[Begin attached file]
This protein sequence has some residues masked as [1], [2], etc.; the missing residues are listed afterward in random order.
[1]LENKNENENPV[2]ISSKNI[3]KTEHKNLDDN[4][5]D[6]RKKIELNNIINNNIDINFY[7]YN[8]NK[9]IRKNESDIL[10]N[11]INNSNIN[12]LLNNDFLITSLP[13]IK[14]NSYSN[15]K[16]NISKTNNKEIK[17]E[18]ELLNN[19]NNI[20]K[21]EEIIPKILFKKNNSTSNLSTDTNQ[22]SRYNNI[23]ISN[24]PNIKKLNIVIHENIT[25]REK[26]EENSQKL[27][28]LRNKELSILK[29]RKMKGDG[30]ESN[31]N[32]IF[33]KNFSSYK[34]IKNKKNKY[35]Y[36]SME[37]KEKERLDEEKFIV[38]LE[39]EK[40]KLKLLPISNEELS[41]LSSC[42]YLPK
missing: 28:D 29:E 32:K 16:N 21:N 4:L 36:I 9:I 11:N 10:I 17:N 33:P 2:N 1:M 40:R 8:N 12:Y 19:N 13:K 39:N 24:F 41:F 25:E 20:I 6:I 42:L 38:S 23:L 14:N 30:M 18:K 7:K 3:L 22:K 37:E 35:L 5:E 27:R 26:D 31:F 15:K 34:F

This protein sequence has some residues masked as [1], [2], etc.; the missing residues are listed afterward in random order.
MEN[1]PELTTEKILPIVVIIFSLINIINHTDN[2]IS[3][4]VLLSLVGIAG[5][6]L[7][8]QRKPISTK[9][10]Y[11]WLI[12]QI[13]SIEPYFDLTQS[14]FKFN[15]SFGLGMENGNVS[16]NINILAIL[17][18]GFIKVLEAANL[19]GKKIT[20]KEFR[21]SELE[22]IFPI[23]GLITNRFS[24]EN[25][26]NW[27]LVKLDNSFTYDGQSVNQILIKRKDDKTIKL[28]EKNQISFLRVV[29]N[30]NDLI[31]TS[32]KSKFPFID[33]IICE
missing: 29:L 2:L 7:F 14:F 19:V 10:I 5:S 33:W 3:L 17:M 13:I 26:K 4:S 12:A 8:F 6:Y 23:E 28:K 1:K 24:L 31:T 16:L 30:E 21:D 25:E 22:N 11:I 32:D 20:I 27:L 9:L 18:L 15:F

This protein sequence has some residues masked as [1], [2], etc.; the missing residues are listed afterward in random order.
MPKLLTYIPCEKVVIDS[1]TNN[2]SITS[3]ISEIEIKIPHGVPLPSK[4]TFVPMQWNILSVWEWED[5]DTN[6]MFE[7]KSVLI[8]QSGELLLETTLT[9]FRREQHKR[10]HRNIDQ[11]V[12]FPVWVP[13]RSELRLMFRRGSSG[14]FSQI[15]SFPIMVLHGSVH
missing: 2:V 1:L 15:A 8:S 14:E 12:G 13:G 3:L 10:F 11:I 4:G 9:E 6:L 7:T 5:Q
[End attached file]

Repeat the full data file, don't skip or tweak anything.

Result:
This protein sequence has some residues masked as [1], [2], etc.; the missing residues are listed afterward in random order.
[1]LENKNENENPV[2]ISSKNI[3]KTEHKNLDDN[4][5]D[6]RKKIELNNIINNNIDINFY[7]YN[8]NK[9]IRKNESDIL[10]N[11]INNSNIN[12]LLNNDFLITSLP[13]IK[14]NSYSN[15]K[16]NISKTNNKEIK[17]E[18]ELLNN[19]NNI[20]K[21]EEIIPKILFKKNNSTSNLSTDTNQ[22]SRYNNI[23]ISN[24]PNIKKLNIVIHENIT[25]REK[26]EENSQKL[27][28]LRNKELSILK[29]RKMKGDG[30]ESN[31]N[32]IF[33]KNFSSYK[34]IKNKKNKY[35]Y[36]SME[37]KEKERLDEEKFIV[38]LE[39]EK[40]KLKLLPISNEELS[41]LSSC[42]YLPK
missing: 28:D 29:E 32:K 16:N 21:N 4:L 36:I 9:I 11:N 10:I 17:N 33:P 2:N 1:M 40:R 8:N 12:Y 19:N 13:K 39:N 24:F 41:F 25:E 20:I 6:I 42:L 38:S 23:L 14:N 30:M 18:K 7:K 3:L 22:K 37:E 35:L 5:E 27:R 26:D 31:F 15:K 34:F

This protein sequence has some residues masked as [1], [2], etc.; the missing residues are listed afterward in random order.
MEN[1]PELTTEKILPIVVIIFSLINIINHTDN[2]IS[3][4]VLLSLVGIAG[5][6]L[7][8]QRKPISTK[9][10]Y[11]WLI[12]QI[13]SIEPYFDLTQS[14]FKFN[15]SFGLGMENGNVS[16]NINILAIL[17][18]GFIKVLEAANL[19]GKKIT[20]KEFR[21]SELE[22]IFPI[23]GLITNRFS[24]EN[25][26]NW[27]LVKLDNSFTYDGQSVNQILIKRKDDKTIKL[28]EKNQISFLRVV[29]N[30]NDLI[31]TS[32]KSKFPFID[33]IICE
missing: 29:L 2:L 7:F 14:F 19:V 10:I 5:S 33:W 3:L 17:M 13:I 26:K 4:S 12:A 8:F 6:Y 23:E 28:K 1:K 24:L 31:T 16:L 30:E 21:D 25:E 22:N 11:I 32:D 20:I 27:L 9:L 18:L 15:F

This protein sequence has some residues masked as [1], [2], etc.; the missing residues are listed afterward in random order.
MPKLLTYIPCEKVVIDS[1]TNN[2]SITS[3]ISEIEIKIPHGVPLPSK[4]TFVPMQWNILSVWEWED[5]DTN[6]MFE[7]KSVLI[8]QSGELLLETTLT[9]FRREQHKR[10]HRNIDQ[11]V[12]FPVWVP[13]RSELRLMFRRGSSG[14]FSQI[15]SFPIMVLHGSVH
missing: 2:V 1:L 15:A 8:S 14:E 12:G 13:G 3:L 10:F 11:I 4:G 9:E 6:L 7:T 5:Q